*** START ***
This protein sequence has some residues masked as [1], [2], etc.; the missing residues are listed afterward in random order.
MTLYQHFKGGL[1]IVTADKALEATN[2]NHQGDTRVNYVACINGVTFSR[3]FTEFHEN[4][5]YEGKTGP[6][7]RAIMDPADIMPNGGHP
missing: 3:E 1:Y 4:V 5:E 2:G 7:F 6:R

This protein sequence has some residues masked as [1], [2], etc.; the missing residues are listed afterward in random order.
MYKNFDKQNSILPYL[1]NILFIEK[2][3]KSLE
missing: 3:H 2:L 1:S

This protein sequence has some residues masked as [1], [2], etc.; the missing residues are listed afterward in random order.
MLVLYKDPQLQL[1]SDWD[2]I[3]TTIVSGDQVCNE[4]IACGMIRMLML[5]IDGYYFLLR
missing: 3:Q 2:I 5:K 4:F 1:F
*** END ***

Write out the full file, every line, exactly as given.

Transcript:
This protein sequence has some residues masked as [1], [2], etc.; the missing residues are listed afterward in random order.
MTLYQHFKGGL[1]IVTADKALEATN[2]NHQGDTRVNYVACINGVTFSR[3]FTEFHEN[4][5]YEGKTGP[6][7]RAIMDPADIMPNGGHP
missing: 3:E 1:Y 4:V 5:E 2:G 7:F 6:R

This protein sequence has some residues masked as [1], [2], etc.; the missing residues are listed afterward in random order.
MYKNFDKQNSILPYL[1]NILFIEK[2][3]KSLE
missing: 3:H 2:L 1:S

This protein sequence has some residues masked as [1], [2], etc.; the missing residues are listed afterward in random order.
MLVLYKDPQLQL[1]SDWD[2]I[3]TTIVSGDQVCNE[4]IACGMIRMLML[5]IDGYYFLLR
missing: 3:Q 2:I 5:K 4:F 1:F